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Yeah, been watching it work, but may pull it back some and see how things flow since I have so many options to tweak now that I’d not really done previously. I ran it through a pair of longer news episodes on YT in the default Chromium browser at those settings and never broke 60C mostly hanging out in the 50s then immediately cooling back down to 40 once browser was closed.

In the end, I was just happy my pi was totally fine with all of the tweaks on at once.

You got it figured out, nice! I didn’t know it when I replied to the thread so I hope I didn’t sound condescending in any way :sweat_smile:

Absolutely, we’re here to tinker so this is a very appealing thread!
I’m gonna summon @Biky that’s been messing with SBCs for quite a while and hopefully they got much more details for you.

It’s basically Chrome OS reworked to be installed on other devices. They got something of their own baked in, but it shouldn’t be anything malicious or spying. Let us know how it works for you!

I used to run the Pi 4 on a 4K TV with just the default 256MB and it was fine. I was playing local video in mpv and it was fine. On youtube I was dropping frames even at 720p because neither the CPU or GPU could keep up with the insane computing that is happening in a browser to show content in “real time” (using this terminology loosely). In other video streaming platforms, it was fine after the content buffered a little.

I’m still running the Pi 4 8GB as my daily driver for anyone interested, with a USB m.2 SSD attached where the root partition resides on. If you don’t want to deal with that, you could try Alpine and keep it minimal, as the rootfs is mounted in RAM when the Pi starts up, but keeping your installation under 2 GB might be hard if you plan on using GUI programs, so an 8 GB model is a must. Without a GUI, Alpine runs on peanuts.

One thing to note, on my setup, at some point after either a sway or mesa update, I had to enable dtoverlay=vc4-kms,cma-256. I could not get sway to work with anything else. I believe by default the Pi allocates only 128 to heap. So I got that setting and the gpu_mem=512 in config.txt. I don’t really know what those settings do, but it took me 2 or 3 days to get sway to launch again and only those settings worked.

Edit: I know what gpu_mem does, I meant I don’t know what the heap memory allocation does and how it works and how is that any different than gpu memory - especially because both of them are allocated from the system RAM.


I didn’t feel any condescension sent my way and

I appreciate the tag in for even more people on the thread here.

I did find Fyde OS and some people worried about it being targeted for a China release or subscription fees and various other oddities like that to the point that most of the larger techtubers I watch seem intimidated to talk about much more than the performance. Might give it a shot with an alt Gmail or something first and see if I like it still but not in a rush to do so.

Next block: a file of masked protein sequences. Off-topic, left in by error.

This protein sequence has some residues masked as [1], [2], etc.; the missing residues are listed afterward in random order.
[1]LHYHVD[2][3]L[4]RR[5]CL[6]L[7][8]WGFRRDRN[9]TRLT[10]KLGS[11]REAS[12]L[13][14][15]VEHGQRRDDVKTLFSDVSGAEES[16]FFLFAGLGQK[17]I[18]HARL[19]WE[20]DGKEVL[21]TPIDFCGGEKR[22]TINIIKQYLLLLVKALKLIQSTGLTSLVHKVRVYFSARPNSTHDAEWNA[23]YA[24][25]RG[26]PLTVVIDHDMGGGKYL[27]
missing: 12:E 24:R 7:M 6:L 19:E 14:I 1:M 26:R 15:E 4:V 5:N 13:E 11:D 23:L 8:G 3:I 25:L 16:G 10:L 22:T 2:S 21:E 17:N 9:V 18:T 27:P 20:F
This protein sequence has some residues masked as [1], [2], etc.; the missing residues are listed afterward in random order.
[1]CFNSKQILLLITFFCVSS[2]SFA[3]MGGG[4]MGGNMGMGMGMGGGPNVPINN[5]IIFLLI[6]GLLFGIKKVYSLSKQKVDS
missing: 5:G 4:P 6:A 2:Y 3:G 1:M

Latest Buster release it seems that is the default, I had to update it slightly to work on the 1080p to dtoverlay=vc4-fkms,cma-256

I’ve not made the splurge to pick up a m.2 SSD + (EDIT: larger) enclosure for the pi I still have a gaming rig for heavier stuff so this is an enthusiast effort to see how good I can get it to go and to make a spare TV not so dumb :smile:


I would say to give Alpine Linux a go. With something like JWM, Xorg or sway and kodi and firefox, you would only use like 1.5GB of storage, thus about 1.5GB of your RAM, with 2.5GB left to your programs. When I tested Linux on a 2GB x86 tablet, firefox was crashing, at least with my insanely bloated profile with 100s of tabs on standby (not technically open / loaded, just “there”). Running your OS from RAM is definitely a great experience, just that the boot process might take a little, as the install has to extract the rootfs from a tar.gz archive into RAM.

You could emulate that with other distros, it’s called a “frugal install,” Alpine calls it diskless (and it’s default on the rpi image), but alpine makes it easy. I enjoy Alpine on my Pi 3, which only runs on a microSD card and given that it runs from RAM, it extends the longevity of the SD, which is what I’m after. But it is a headless router and I barely interact with it, it’s just doing its purpose and that’s about it.

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I’ve been really happy with the Argon One M.2 eclosure. It doesn’t really uses the full potential of the SATA M.2 SSD you put in, but it’s a nice overall package that suits every ambient. I don’t know how it’s gonna do with the big overclock you applied but, for me, it’s keeping the device at around 45°C with the 2GHz ov. 3. The fan in it is not that great and I’d say is there for emergency cooling only.

A case I would try aswell is the DeSalvo passive case. All billet alluminium so really expensive for what it is. But it can handle any overclock without needing active cooling at all. That one + external NVME M.2 eclosure and you’re set!

About external drives: make sure the eclosure you buy supports TRIM.